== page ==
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John Ducker: Bad driving comes down to distraction, impatience and laziness

Most bad driving is caused by three things: distraction, impatience, and laziness. Developing good driving practices and making them a habit eliminates most of these problems.
A Wise and Smart Driving School vehicle is parked in front of the ICBC Driver Licensing office on Mackenzie Avenue. Taking driving lessons is one of the best investments a new driver can make, writes John Ducker. DARREN STONE, TIMES COLONIST

Over the past few weeks several readers have asked me to remind everyone about the basics of driving.

If there were one or two requests about that, I probably wouldn’t pay too much attention, but it’s become a consistent theme.

I still was hesitant to go there until I had the experience of riding along with a young driver. It wasn’t pretty.

It’s an assumption but I’ll bet this young man was instructed only by family or friends and picked up some serious flaws as a result.

How do I know? Well for starters, he was unable to parallel park despite driving a new vehicle laden with cameras and sensors.

He had great difficulty judging distance in relation to his speed, resulting in some hard braking in the last few metres before stop signs or red lights. The same thing when entering curves — too fast going in — requiring oversteering to correct the problem.

Finally, he was overdriving a car in which he lacked familiarity. Not every car on the road drives the same as the family beater.

The fair question is then: How did he pass a driving test? The lingering effects of pandemic-related worker shortages may have something to do with it, but even if it wasn’t, our systems are still run by human beings and a small percentage of unprepared and less trained drivers will always sneak through.

The vast majority of drivers do okay and pass their tests. It may not happen on the first try but eventually the drivers our systems put on the road are competent and my example above is an exception.

What happens in the years following the driving test is another story.

I believe most of the bad driving that readers email about is caused by three things: distraction, impatience, and laziness.

Developing good driving practices and making them a habit would eliminate most of these problems.

First up, if you’re learning to drive, take driving lessons. You don’t know what you don’t know — and often your parents or friends don’t either.

Even though lessons can be expensive, most driving schools offer smaller, less expensive “assessment” sessions. It’s one of the best investments a new driver can make. A professional wants you to succeed and will offer straight up advice about your skill level and mistakes.

Slow down. Whatever driving mistake you might make, it is compounded by excessive speed. The reaction time you need is reduced the faster you go — at the same time you are making your vehicle harder to control.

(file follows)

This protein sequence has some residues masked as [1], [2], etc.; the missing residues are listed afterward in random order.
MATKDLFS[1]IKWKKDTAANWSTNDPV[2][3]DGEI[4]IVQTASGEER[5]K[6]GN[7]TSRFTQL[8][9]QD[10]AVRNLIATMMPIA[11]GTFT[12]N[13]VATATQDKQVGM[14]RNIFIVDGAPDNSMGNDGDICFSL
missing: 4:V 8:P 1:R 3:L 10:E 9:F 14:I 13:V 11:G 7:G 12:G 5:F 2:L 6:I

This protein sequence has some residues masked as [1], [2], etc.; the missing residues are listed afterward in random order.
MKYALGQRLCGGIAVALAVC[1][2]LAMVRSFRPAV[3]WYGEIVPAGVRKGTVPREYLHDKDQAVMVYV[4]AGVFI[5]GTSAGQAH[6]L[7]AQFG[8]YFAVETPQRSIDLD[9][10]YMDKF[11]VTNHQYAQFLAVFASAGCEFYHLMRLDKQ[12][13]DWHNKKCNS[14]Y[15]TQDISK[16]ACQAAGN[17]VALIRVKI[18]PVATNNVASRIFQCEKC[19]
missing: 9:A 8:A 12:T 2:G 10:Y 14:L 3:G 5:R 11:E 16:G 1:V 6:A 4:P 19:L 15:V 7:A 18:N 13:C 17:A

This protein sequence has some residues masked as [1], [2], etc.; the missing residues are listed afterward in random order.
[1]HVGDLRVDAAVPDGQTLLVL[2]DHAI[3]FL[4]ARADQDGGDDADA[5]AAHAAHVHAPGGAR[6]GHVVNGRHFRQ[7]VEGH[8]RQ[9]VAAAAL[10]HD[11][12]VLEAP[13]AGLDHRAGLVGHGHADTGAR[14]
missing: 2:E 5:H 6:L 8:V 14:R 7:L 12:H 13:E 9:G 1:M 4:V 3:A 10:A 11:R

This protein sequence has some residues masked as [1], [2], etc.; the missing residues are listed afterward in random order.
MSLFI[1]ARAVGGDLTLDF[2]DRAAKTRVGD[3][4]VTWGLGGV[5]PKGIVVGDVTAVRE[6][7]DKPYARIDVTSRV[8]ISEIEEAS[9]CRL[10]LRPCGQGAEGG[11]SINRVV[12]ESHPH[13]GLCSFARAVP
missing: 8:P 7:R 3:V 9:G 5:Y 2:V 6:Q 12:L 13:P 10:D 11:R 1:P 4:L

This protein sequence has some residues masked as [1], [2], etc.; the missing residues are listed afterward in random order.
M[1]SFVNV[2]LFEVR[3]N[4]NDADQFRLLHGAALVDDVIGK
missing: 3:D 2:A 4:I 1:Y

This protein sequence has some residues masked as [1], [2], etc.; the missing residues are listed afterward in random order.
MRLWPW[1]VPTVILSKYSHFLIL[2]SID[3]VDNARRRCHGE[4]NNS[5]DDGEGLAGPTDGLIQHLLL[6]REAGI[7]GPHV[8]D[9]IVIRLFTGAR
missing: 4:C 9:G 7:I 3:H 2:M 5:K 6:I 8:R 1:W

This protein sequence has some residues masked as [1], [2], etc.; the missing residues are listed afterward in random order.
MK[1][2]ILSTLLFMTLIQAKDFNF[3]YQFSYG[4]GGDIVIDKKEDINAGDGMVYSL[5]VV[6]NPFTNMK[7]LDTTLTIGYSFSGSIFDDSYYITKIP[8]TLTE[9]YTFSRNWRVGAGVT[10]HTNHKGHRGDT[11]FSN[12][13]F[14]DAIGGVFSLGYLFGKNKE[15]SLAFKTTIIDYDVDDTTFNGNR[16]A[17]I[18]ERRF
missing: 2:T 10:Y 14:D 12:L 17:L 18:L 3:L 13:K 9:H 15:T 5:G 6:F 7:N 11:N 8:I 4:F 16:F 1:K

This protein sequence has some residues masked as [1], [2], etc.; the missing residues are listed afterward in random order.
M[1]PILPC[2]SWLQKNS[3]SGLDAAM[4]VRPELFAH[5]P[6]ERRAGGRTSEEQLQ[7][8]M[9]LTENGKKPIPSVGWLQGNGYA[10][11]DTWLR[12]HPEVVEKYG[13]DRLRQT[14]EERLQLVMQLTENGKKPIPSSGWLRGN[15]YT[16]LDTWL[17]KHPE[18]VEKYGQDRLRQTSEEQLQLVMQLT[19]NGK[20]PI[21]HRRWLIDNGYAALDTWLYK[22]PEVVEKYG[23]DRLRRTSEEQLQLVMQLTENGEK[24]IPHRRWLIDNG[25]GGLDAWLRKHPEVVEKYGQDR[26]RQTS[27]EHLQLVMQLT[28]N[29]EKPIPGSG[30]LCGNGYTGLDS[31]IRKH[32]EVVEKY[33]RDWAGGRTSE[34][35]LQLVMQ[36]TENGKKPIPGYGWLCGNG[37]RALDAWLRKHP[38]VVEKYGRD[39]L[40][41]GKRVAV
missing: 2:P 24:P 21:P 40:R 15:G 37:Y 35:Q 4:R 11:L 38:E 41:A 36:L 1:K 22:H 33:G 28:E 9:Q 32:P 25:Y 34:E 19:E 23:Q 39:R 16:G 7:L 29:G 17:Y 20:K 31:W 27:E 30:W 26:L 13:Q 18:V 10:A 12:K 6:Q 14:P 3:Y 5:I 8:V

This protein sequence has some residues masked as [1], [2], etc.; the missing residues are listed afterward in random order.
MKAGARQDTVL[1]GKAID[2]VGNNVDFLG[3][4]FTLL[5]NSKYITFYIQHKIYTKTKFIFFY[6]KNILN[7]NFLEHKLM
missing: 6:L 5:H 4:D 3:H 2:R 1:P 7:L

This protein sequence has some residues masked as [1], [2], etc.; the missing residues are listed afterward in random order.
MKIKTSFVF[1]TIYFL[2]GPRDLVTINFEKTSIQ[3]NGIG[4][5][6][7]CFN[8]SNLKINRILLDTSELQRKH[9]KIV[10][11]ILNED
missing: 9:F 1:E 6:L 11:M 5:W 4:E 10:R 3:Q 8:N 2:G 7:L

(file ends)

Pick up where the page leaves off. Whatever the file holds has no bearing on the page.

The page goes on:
Signal your intentions. Clearly communicating where you want to go or what you want to do is one of the most important parts of avoiding collisions.

Shoulder check. I came upon another young guy recently who was stopped in a bike lane, on a curve. I thought he was broken down. Without warning he swung to the left into traffic so that he could back into a driveway. As I braked to an abrupt halt about a metre from his door, the shock displayed in his bulging eyes told the story. A simple two second shoulder check would have avoided the problem.

Pay attention — always. The majority of collisions occur because drivers missed something. They drove past that car beside them that was stopping for a pedestrian. They needed to make that left turn and failed to spot the car coming right at them. That text or tweet was too important to ignore. Make a habit of continuously scanning the road in front and, via your mirrors, the road behind as well.

Be patient. Driving is tough and there is always going to be construction, weather, that excessively slow driver and a thousand other problems out there. Leave yourself time to get where you’re going. Don’t use aggressive driving tactics to make up for a lack of time.

These points are the very basics of good driving. There are scores of other rules, like keeping proper distance from the car in front, adjusting mirrors correctly, merging safely, wearing seatbelts and knowing your vehicle. Developing those habits will keep you away from that appointment with ICBC.

Beyond the driving part: choose passengers wisely, learn from your mistakes, take the rules of the road seriously, plan for the party, read the road ahead, not just in front and perfect your backing up and parking techniques.

If my young driver at the beginning of this story would have known these rules and practiced the basics seriously, he would have no difficulties in driving.

He’ll get better I’m sure. For the rest of us, always sticking to the basics of safe driving is just as important.

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